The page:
Collins St Melbourne had some amazing commercial buildings in the late C19th; architects seemed to take pride in presenting an extraordinary mix of glamorous styles. I want to examine the Winfield Building briefly, then move to William Pitt and the Rialto Building.
Heritage Victoria said the architects of the Winfield Building were Charles D’Ebro and Richard Speight, commissioned by J R Murphy of Murphy’s brewery. From 1892-4 this Queen Anne style building was Melbourne's first amalgamated wool exchange and incorporated an auction hall which brought together all the Melbourne wool sales. The front section to Collins Street is all that remains of the original, much larger complex.
William Pitt (1855-1918) was a Melbourne born and educated architect who was fortunate to be building in the money-flushed era of Marvellous Melbourne. It is an absolute tragedy that some of his most spectacular buildings, especially the Melbourne Coffee Palace (1879) and the Federal Coffee Palace (1888), were pulled down by later developers. However the Rialto Building survives, his second master work after the nearby Olderfleet Building.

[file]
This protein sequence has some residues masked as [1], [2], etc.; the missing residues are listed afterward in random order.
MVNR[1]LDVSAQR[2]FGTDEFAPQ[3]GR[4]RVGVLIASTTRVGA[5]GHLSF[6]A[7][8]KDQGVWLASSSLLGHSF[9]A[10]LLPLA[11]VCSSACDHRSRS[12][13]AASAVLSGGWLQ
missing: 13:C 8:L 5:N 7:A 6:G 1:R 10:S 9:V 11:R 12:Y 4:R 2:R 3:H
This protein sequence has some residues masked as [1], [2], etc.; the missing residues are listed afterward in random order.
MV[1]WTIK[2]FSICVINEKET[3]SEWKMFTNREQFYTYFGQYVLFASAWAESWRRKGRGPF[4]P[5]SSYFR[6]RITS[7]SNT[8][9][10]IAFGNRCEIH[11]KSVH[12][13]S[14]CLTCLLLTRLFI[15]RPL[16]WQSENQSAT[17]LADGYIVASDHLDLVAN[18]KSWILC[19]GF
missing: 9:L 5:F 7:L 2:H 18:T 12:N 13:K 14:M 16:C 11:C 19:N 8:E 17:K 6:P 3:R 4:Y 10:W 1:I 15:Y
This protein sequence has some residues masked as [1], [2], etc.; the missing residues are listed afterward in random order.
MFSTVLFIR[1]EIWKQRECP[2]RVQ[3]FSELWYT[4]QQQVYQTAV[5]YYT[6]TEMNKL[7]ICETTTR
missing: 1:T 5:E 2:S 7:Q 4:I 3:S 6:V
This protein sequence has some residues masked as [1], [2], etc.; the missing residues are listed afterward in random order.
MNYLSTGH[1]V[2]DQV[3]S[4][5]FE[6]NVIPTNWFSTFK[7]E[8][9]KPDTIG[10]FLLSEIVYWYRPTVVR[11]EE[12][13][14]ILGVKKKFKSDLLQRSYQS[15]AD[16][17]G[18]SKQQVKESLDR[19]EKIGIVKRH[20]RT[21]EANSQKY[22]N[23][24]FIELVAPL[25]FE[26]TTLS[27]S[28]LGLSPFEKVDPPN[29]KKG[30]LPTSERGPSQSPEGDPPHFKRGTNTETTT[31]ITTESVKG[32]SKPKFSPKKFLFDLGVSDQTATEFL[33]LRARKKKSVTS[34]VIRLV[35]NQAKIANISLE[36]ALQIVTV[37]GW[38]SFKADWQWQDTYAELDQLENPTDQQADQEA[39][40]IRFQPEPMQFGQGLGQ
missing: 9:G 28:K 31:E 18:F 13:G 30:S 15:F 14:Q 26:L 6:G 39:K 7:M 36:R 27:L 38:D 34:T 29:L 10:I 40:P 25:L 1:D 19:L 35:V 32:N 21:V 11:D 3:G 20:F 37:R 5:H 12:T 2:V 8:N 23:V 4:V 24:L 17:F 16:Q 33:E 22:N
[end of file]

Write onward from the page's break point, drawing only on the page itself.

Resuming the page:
Next to the Winfield Building and completed in 1891, the Rialto Building housed Melbourne’s wool stores, an important part of the city’s financial base in the C19th. The two buildings were part of a streetscape that was unified by its height limits, if not its building styles.
Jedi Master in Former Rialto Building and Winfield Buildings noted that the Rialto Building took its style from its famed Venetian namesake. Built in the neo-Gothic taste, Jedi Master focused on the coloured tiles, poly-chromatic banding, pointed arches and columnettes. The bluestone cobbled laneway between the two buildings were busy with workers and beasts, carrying the precious wool to Melbourne’s very busy docks.
Today this warehouse/offices complex is the Rialto Hotel, retaining the original balconies, a cobbled laneway and according to brandoneu in The Melbourne Golden Mile, even its cast-iron privies. You can see how the dining area of the hotel was created from the laneway between the original Rialto and Winfield Buildings. The hotel’s towering glass atrium sits between these two buildings, retaining its original form as much as possible.
Winfield Building rear, with men's toilets